Alpo® Brand Prime Cuts In Gravy Canned Dog Food Voluntary Nationwide Recall
March 30, 2007
Nestlé Purina PetCare Company today announced it is voluntarily recalling all sizes and varieties of its ALPO® Prime Cuts in Gravy wet dog food with specific date codes. The Company is taking this voluntary action after learning today that wheat gluten containing melamine, a substance not approved for use in food, was provided to Purina by the same company that also supplied Menu Foods. The contamination occurred in a limited production quantity at only one of Purina's 17 pet food manufacturing facilities.
Consumers should immediately stop feeding their dogs ALPO Prime Cuts products with the date codes listed below and consult with a veterinarian if they have any health concerns with their pet.
The recalled 13.2-ounce and 22-ounce ALPO Prime Cuts cans and 6-, 8-, 12- and 24-can ALPO Prime Cuts Variety Packs have four-digit code dates of 7037 through 7053, followed by the plant code 1159. Those codes follow a "Best Before Feb. 2009" date. This information should be checked on the bottom of the can or the top or side of the multi-pack cartons.
Importantly, no Purina brand dry pet foods are affected by the recall - including ALPO Prime Cuts dry. In addition, no other Purina dog food products, no Purina cat food products, Purina treat products or Purina Veterinary Diet products are included in this recall, nor have been impacted by the contaminated wheat gluten supply.
At Purina, nothing is more important to us than the health and well-being of the pets whose nutrition has been entrusted to us by their owners, and we deeply regret this unfortunate situation. We will continue to take any and all actions necessary to ensure the quality and safety of our products.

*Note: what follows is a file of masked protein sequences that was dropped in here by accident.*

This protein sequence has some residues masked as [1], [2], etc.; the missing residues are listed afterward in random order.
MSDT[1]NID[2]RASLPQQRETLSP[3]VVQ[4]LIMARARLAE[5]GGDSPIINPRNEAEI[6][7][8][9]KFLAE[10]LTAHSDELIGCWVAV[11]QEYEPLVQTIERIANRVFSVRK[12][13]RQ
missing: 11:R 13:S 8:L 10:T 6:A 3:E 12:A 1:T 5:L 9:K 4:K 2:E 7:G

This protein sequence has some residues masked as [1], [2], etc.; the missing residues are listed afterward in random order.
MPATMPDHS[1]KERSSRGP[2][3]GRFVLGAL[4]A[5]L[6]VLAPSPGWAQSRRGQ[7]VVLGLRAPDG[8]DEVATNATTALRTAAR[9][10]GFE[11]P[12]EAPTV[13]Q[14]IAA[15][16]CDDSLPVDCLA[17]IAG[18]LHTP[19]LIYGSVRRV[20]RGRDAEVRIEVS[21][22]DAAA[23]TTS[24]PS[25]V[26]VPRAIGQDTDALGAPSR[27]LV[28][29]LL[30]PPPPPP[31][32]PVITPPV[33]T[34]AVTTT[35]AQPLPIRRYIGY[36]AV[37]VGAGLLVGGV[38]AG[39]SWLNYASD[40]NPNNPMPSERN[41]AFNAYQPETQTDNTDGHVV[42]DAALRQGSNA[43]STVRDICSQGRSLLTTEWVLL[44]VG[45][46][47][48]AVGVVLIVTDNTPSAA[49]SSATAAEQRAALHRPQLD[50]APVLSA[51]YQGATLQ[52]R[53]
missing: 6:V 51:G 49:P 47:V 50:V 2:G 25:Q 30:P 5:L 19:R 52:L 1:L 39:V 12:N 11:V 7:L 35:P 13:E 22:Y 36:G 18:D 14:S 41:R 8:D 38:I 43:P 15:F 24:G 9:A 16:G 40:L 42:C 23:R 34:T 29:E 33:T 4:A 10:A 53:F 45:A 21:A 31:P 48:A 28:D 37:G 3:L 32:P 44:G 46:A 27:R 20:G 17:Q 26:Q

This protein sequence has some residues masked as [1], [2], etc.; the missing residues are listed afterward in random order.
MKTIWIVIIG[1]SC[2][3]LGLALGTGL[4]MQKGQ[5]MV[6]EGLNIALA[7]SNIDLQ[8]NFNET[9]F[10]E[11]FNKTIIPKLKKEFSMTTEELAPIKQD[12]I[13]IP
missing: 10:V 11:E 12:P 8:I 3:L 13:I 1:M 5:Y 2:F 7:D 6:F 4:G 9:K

Please see our March 30 press release for more information and click here for an updated list of Frequently Asked Questions. If you have more questions or concerns, please contact our Office of Consumer Affairs at 1-800-218-5898
This is from CNN...
Story Highlights• One type of Alpo wet dog food recalled on Saturday
• Hill's Pet Nutrition recalls Prescription Diet m/d Feline dry food
• FDA says chemical used in plastics found in recalled pet food, sick animals
• Scientists not sure melamine was cause of pets' deaths
WASHINGTON (AP) -- The recall of contaminated pet foods expanded Saturday to include a new brand, even as investigators puzzled over how a chemical called melamine would kill dogs and cats.
Nestlé Purina PetCare Co. said it was recalling all sizes and varieties of its Alpo Prime Cuts in Gravy wet dog food with specific date codes.
Purina said a limited amount of the food contained a contaminated wheat gluten from China. (Read details of Purina recall)
The same U.S. supplier also provided wheat gluten, a protein source, to a Canadian company, Menu Foods, which this month recalled 60 million containers of wet dog and cat food it produces for sale under nearly 100 brand labels. (Watch FDA official tell why pet food situation is so confusing )
Menu Foods and the Food and Drug Administration, which regulates the pet food industry, have refused to identify the company that supplied the contaminated wheat gluten.
Hill's Pet Nutrition said late Friday that its Prescription Diet m/d Feline dry cat food included the tainted wheat gluten. The FDA said the source was the same unidentified company.
Hill's, a division of Colgate-Palmolive Co., is so far the only company to recall any dry pet food. (Hill's recall information)